Stock markets globally gained yesterday as Democratic nominee Joe Biden neared victory in the US presidential election. On a monumental day that saw Biden gather the most votes of any Presidential candidate in history, US stock futures then extended those gains yesterday evening as more states turned blue. The big winners were technology giants and the healthcare sector, which may well end up with their dream scenario of a Biden White House and a Republican-controlled Senate. Without both houses, Biden’s ability to pass tax increases and increase regulation will be restricted, while tech firms are eyeing a smoother relationship with China (which is crucial both to supply chains and as a market for tech products). If the Democrats fail to win a Senate majority, Biden will be restricted in his ability to reform healthcare and increase regulation there.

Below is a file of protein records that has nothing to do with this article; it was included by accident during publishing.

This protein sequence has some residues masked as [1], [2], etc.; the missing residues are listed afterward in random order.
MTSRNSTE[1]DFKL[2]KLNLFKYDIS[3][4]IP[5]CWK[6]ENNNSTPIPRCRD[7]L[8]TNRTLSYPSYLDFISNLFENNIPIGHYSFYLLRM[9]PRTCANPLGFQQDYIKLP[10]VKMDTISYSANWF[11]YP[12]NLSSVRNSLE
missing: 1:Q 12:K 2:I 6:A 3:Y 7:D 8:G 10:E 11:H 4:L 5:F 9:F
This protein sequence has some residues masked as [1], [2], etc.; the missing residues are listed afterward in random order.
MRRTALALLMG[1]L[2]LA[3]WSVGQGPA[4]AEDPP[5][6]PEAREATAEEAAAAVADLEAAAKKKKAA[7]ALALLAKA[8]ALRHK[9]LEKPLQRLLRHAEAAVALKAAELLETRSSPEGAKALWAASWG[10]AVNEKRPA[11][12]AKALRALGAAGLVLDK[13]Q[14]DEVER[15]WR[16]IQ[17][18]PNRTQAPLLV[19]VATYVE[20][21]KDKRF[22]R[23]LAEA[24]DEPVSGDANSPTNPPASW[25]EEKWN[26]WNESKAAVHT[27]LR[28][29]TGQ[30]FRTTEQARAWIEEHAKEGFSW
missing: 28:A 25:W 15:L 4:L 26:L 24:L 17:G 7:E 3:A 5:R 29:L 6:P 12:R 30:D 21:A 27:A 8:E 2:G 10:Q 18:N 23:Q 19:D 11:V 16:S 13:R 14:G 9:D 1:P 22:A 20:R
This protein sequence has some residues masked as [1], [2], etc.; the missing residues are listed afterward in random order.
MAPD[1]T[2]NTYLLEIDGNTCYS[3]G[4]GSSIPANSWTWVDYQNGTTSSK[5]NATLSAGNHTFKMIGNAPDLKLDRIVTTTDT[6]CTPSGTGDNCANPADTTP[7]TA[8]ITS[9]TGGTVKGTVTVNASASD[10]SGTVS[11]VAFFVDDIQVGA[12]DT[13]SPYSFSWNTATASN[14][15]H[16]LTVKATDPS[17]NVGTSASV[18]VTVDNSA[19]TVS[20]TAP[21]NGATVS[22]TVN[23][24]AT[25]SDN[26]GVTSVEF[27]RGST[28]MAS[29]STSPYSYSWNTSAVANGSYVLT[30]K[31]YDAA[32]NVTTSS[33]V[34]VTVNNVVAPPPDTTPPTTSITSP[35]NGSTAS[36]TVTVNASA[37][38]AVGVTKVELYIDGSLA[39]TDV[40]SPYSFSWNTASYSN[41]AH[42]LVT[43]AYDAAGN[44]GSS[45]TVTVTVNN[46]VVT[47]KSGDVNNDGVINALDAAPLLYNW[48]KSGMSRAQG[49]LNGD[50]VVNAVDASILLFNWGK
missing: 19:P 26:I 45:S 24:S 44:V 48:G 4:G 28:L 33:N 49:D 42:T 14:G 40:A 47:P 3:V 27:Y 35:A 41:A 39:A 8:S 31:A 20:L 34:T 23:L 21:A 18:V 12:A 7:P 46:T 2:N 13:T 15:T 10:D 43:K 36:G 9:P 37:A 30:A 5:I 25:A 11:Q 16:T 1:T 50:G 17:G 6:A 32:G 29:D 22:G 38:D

In the S&P 500 on Wednesday, the $6bn plus market cap healthcare sector gained 4.5% in response, while the $11trn information technology sector added 3.8%. The $5trn communication services sector, which includes social media firms such as Facebook and Twitter, also added more than 4%.
Overnight, Asian markets were firmer, with the Japanese Nikkei and Hong Kong’s Hang Seng up 1.7% and 2.8% respectively. European markets have followed suit, with most major bourses showing gains and US futures signalling a strong open, particularly the tech heavy Nasdaq set to build on yesterday’s rally, up 2.2%.
Biogen up more than 40% after news of likely drug approval